Posted by ESPN.com's Adam Rittenberg
Thomas from Dublin, Ohio, writes: Through reports and the one televised practice this summer, it's deduced that the defensive line of Ohio State may be the team's strength.In Saturday's jersey scrimmage, the defensive line seemed to have its way with the offense, leading to the defense keeping the Scarlet jerseys. At this point, is the defensive line so good that it's making the offensive line look bad? The offensive line seems to be having a lot of troubles and I personally cannot tell if it's OSU's defensive line that's causing these problems.
Adam Rittenberg: I'm extremely impressed with the Buckeyes' defensive line heading into the fall, but their strong play in Saturday's scrimmage shouldn't be overblown. The offensive line played without arguably its best piece, guard Justin Boren, who looks to be recovering well from a knee injury. Also, the left tackle position remains very much in flux, with Andrew Miller and J.B. Shugarts competing there. You've also got guys like Bryant Browning and Jim Cordle in different spots, so it's going to take a while for that group to jell.
Adam from Terre Haute, Ind., writes: I don't know what to make of the badgers running back situation. I know zach brown is a very good back but were talking about JOHN CLAY! He just flashed so much potenia last year. Why do you think they moved him back to back up? Is it to motivate him or to make him work harder? Because I can't see any other back starting other than JoHn Clay next season. What should I make of this?
Adam Rittenberg: It surprised me, too, but Wisconsin's decisions might have more to do with Brown's production than any regression from Clay. Brown was kind of the forgotten man last year behind P.J. Hill and Clay, but he clearly has elevated his play in camp. The coaches will play the best player, but you're right about the motivation factor for Clay. After being hyped as the team's No. 1 offensive option all summer, he's suddenly the backup. You can bet he'll be fired up for the season. Wisconsin should benefit from the variety Clay and Brown provide. They're obviously different physically and stylistically, so offensive coordinator Paul Chryst will be able to use them in different situations.
Nick from Tuscaloosa, Ala., writes: What do you think about Minnesota working in the Wildcat...or rather Wild Gopher package into their offense this season? Will it be successful in helping establish a running game?
Adam Rittenberg: Gopher fan in Bama country? Nice. Minnesota has so many athletes, especially on the offensive side, so the Wildcat package makes a lot of sense. You've got a guy like Troy Stoudermire, who was tremendous on kickoff returns last year and played some quarterback in high school. He hasn't played much wide receiver at the college level, but he's dangerous with the ball in his hands and seems like a perfect fit to run the Wildcat.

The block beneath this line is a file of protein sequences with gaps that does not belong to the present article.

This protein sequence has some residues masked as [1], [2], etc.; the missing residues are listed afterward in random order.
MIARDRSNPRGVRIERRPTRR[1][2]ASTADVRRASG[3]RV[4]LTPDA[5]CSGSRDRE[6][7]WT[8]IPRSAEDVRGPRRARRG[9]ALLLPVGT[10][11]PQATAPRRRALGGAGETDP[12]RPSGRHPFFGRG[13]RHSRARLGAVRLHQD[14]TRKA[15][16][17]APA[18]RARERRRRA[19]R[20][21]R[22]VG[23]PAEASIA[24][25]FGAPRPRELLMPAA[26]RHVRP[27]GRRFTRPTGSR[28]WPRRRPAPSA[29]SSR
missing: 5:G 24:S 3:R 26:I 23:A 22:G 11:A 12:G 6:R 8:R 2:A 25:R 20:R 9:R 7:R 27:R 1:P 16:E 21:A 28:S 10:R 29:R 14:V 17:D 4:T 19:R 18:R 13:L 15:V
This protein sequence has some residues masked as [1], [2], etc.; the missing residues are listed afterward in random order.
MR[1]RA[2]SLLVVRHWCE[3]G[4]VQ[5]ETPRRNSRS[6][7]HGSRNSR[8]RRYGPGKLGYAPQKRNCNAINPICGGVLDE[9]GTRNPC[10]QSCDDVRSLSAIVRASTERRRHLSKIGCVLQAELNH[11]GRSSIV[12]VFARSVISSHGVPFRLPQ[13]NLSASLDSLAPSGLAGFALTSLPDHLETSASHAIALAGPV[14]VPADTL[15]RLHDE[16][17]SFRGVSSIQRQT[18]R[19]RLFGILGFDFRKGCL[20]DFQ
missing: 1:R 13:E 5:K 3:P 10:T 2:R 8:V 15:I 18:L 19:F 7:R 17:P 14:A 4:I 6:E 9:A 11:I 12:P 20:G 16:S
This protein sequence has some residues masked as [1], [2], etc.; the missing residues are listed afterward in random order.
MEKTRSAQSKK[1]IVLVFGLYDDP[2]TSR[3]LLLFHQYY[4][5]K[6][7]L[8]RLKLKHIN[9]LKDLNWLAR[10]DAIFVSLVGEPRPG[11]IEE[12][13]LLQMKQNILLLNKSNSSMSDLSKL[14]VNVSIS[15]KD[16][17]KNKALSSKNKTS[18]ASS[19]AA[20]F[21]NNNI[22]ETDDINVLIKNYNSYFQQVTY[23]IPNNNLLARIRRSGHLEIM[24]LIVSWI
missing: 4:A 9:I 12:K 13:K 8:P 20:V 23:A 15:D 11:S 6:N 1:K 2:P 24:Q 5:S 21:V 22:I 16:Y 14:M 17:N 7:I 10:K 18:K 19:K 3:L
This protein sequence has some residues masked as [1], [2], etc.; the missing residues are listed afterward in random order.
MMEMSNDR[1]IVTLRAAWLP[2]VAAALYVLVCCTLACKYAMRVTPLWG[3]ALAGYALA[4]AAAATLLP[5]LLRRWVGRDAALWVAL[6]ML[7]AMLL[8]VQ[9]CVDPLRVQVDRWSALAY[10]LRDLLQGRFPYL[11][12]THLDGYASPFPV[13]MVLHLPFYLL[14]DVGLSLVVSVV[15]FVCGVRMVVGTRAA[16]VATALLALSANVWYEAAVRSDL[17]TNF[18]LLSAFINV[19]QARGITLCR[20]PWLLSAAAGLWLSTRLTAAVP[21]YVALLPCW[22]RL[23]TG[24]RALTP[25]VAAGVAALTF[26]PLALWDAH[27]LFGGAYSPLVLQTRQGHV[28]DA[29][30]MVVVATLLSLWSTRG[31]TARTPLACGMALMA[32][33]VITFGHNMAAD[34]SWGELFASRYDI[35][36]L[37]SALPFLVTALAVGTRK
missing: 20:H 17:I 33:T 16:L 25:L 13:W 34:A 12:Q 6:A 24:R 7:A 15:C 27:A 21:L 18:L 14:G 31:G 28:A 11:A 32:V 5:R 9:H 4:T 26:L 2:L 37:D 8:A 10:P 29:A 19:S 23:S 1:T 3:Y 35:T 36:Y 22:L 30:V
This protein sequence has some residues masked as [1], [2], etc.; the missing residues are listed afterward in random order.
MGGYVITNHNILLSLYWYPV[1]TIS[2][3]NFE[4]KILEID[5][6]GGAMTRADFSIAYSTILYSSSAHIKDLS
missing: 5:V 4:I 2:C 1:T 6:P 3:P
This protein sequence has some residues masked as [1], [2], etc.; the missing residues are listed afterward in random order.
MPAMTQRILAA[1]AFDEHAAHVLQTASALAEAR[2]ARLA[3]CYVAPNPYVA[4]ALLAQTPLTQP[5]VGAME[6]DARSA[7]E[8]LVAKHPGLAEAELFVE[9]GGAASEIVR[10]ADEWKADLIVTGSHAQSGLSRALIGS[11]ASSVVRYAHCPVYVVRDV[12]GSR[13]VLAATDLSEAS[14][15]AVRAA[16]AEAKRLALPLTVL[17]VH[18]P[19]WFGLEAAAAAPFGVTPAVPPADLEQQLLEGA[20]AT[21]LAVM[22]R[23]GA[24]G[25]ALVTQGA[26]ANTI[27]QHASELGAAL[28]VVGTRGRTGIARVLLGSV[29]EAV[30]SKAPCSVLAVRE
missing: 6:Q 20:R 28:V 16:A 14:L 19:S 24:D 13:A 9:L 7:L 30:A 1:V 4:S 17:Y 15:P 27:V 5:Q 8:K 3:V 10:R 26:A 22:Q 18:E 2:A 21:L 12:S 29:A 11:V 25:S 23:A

Matt from NYC writes: Adam,You and others have said the Big Ten needs to win the Rose Bowl to regain its reputation. I've also seen talk that our problems stem from the fact tha we constantly get two
teams in the BCS so all of our teams have to play up in competition. Really, I think our problems stem from USC getting screwed out of the championship game every year. Let someone else play them and the Big Ten can take on number two in the Pac 10. I think you'd see the Big Ten do just fine then. It's not like I see any SEC schools chomping at the bit to play the Trojans. Lord knows those guys will schedule anyone, where as Florida won't leave the state of Florida.
Adam Rittenberg: Good assessment, Matt. No team in the country wants to play USC in a meaningful game, and the Big Ten has seen the Trojans four times in the Rose Bowl this decade. I can't imagine the Big Ten's Rose Bowl losing streak would be what it is had the opponent been Oregon, Cal or Oregon State. Having only one BCS team would improve the league's overall bowl prospects, but the Big Ten wants its teams on the biggest stages with the biggest payouts. Two BCS victories after the 2005 season certainly helped, and the Big Ten could make a similar breakthrough this year, if the matchups fall right.
Craig from Peoria, Ill., writes: Adam:I'm a native from Peoria, IL. However, I am NOT a U of I fan in any shape or form. I developed a love for NU football during the mid 90s while I was playing football in highschool. I feel like the only guy in this area who is a NU fan. I know that NU football has been around a long time, so why is it that the citizens of Chicago do not fill Ryan Field with thousands of fans, yet the U of I can be packed on any given saturday?
Adam Rittenberg: There are several factors involved, namely the number of sporting options in Chicago. Northwestern isn't the only show in town like many Big Ten programs, and the team doesn't have that historical bond with the Chicago sports fan. Things could change with the program's decent run since 1995 and head coach Pat Fitzgerald's popularity, but not enough people in the Chicago area connect to the program. Northwestern's alumni base in Chicago pales in comparison to those of other Big Ten schools (Michigan, Indiana, Iowa, Wisconsin). So it's an uphill battle, but things should pick up if the team keeps winning and schedules better nonconference matchups.